Sport and those who run it have an important duty to ensure the safety and wellbeing of young participants. This text presents the findings of a unique research project into the experiences of a wide range of stakeholders in contemporary youth soccer, exploring crucial issues of child protection, social policy, and the culture and governance of sport. It covers:

  • The youth soccer context — twenty-first century family life, the sports policy background, and the organisation, governance and culture of the English game
  • Research findings — the experiences of children and young people, parents and carers, coaches, teachers, referees, Child Protection Officers, Football Development Officers, and those involved in women’s, disability and professional soccer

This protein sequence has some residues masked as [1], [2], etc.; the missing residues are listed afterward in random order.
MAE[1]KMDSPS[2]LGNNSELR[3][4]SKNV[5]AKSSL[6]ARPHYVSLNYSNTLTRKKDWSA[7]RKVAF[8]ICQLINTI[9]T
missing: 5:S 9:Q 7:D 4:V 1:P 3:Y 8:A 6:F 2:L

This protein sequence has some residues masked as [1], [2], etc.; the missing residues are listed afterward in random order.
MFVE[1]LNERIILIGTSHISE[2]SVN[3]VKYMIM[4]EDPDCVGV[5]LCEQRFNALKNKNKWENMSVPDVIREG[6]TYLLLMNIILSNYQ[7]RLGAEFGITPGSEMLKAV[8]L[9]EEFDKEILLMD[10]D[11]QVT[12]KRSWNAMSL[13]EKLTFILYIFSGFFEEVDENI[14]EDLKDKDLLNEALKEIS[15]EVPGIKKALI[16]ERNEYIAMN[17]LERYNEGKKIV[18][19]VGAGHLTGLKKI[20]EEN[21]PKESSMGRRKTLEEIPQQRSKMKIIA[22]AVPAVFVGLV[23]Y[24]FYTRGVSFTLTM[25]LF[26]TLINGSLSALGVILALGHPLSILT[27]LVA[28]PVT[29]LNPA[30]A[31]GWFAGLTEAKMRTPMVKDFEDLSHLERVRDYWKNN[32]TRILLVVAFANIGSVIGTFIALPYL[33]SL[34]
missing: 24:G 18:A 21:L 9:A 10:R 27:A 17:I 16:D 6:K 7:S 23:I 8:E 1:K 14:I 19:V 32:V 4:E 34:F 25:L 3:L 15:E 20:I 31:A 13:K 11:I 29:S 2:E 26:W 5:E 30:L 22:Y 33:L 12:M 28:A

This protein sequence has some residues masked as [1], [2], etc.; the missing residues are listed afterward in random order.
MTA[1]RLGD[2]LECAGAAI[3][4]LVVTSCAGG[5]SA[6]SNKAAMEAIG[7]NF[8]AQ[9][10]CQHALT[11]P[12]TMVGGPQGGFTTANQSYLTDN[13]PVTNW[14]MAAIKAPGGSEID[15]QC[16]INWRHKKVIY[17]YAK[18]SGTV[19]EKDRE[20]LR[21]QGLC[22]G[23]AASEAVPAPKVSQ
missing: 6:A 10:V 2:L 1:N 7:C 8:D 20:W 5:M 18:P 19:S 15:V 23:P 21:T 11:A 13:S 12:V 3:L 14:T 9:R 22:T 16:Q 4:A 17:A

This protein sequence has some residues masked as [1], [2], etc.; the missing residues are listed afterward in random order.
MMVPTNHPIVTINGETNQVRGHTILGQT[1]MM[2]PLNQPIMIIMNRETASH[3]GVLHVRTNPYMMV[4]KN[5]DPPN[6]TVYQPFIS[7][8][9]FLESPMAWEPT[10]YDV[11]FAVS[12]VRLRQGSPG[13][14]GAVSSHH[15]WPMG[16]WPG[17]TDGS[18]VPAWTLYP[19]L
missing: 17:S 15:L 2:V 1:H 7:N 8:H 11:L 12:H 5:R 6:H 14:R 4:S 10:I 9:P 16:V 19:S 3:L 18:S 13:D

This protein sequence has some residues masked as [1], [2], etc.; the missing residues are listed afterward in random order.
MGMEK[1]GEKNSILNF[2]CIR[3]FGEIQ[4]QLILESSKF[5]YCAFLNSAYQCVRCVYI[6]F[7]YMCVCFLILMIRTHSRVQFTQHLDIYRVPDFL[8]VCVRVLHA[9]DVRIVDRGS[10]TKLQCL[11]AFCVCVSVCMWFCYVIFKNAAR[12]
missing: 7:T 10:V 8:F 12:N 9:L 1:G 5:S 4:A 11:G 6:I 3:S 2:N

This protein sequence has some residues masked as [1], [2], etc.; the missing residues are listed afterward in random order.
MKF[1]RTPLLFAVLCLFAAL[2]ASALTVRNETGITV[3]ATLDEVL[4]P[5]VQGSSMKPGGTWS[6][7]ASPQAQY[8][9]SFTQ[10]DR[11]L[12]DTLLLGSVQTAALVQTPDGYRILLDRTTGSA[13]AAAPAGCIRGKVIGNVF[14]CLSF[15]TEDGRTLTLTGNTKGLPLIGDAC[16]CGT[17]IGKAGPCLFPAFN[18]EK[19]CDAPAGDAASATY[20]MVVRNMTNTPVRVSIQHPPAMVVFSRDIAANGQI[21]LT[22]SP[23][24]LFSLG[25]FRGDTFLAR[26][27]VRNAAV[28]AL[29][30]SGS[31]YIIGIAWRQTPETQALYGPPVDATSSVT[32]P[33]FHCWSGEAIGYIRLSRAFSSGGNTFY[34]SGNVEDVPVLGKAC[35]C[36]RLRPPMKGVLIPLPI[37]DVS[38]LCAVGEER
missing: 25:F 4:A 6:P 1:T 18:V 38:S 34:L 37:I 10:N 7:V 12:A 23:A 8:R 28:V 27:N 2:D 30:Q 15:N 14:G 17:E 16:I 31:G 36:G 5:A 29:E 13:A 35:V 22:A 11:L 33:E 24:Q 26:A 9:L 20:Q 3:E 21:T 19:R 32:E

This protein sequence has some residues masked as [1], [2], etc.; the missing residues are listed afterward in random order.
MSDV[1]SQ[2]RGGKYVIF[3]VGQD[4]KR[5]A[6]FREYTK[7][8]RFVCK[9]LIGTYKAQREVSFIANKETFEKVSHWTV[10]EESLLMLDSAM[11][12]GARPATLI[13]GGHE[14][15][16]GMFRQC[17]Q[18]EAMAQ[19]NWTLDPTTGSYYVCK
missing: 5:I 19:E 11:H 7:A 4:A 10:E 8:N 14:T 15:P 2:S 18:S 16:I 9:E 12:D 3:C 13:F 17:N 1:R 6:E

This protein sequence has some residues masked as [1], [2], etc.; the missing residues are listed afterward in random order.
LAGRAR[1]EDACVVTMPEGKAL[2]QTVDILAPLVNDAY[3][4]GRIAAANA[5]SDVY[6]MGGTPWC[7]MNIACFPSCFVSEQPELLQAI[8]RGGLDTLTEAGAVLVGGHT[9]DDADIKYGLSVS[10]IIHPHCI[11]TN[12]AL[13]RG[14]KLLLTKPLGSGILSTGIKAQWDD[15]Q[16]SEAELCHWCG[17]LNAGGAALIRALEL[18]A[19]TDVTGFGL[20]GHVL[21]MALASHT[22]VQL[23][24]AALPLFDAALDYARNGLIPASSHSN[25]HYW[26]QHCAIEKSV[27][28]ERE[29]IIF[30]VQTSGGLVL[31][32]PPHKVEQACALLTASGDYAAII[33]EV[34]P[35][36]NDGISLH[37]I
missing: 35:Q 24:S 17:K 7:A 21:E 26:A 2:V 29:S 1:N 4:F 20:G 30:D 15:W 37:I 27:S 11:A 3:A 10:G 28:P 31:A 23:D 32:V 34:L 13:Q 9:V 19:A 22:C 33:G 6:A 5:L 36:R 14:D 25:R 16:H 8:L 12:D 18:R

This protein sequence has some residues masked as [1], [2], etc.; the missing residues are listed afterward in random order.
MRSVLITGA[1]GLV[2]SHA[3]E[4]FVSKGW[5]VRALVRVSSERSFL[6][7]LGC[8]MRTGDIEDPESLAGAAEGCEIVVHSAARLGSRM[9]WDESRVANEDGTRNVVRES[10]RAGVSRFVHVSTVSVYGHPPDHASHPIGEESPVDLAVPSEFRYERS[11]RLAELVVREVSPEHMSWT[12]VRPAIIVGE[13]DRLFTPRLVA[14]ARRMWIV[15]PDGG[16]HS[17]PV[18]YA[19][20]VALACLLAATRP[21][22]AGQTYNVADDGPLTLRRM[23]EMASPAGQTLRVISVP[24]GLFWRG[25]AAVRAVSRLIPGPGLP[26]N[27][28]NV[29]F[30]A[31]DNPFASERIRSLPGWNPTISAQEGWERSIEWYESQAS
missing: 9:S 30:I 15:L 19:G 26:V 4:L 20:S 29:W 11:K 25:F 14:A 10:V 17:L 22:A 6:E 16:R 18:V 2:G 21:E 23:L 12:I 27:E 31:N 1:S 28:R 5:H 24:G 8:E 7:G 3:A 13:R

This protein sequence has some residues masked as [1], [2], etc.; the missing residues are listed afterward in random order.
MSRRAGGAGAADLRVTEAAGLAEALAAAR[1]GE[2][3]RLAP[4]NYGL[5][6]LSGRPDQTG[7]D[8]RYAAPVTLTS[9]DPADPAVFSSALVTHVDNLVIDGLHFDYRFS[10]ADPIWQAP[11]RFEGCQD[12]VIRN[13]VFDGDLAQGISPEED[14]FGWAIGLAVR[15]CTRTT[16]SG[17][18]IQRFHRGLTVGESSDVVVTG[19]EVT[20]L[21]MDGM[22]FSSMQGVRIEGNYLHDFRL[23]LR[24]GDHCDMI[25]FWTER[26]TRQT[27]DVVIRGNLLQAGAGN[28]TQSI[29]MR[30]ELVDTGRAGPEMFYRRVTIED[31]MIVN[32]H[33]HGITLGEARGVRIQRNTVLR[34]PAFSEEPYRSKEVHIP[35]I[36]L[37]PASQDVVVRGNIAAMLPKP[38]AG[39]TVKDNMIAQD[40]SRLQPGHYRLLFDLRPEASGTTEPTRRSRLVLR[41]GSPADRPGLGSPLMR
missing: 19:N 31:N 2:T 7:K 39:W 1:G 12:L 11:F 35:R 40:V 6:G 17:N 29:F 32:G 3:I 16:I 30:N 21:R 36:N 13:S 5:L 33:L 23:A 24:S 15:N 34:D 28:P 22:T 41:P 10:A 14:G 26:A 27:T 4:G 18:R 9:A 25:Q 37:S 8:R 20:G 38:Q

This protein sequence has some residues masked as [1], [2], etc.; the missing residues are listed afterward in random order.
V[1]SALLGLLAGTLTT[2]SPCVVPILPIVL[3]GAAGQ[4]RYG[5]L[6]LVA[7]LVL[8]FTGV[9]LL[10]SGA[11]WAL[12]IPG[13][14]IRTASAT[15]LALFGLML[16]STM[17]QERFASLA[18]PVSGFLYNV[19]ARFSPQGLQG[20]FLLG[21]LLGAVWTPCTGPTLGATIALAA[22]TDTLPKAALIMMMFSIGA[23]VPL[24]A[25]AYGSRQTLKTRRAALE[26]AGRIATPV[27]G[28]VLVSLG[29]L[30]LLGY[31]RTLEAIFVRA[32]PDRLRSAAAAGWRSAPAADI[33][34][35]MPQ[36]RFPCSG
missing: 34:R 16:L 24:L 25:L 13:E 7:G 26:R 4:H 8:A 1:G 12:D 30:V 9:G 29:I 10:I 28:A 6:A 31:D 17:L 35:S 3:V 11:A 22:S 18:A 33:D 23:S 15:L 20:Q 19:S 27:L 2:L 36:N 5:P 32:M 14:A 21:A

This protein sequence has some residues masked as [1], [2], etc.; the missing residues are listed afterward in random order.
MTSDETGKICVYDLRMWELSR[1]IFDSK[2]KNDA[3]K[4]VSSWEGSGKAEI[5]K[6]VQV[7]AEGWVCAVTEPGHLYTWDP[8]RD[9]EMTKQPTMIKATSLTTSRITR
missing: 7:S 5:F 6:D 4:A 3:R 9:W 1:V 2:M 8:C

• Issues in social policy research — methodological, ethical and management challenges
  • Conclusions and implications — the benefits and limitations of different approaches to the protection of children and young people in sport.

For researchers, professionals and decision-makers, this text provides important new insight into the impact of child protection policies, and into the potential for evidence-based practice in youth sport.

chapter |6 pages


part |2 pages

Part I Context

part |2 pages

Part II Findings

chapter |12 pages

Children and young people

chapter |13 pages

Parents and carers

chapter |14 pages


chapter |14 pages

The Professional Game

chapter |11 pages


chapter |13 pages

School teachers

chapter |13 pages

The women’s game

chapter |15 pages


part |2 pages

Part III Reflections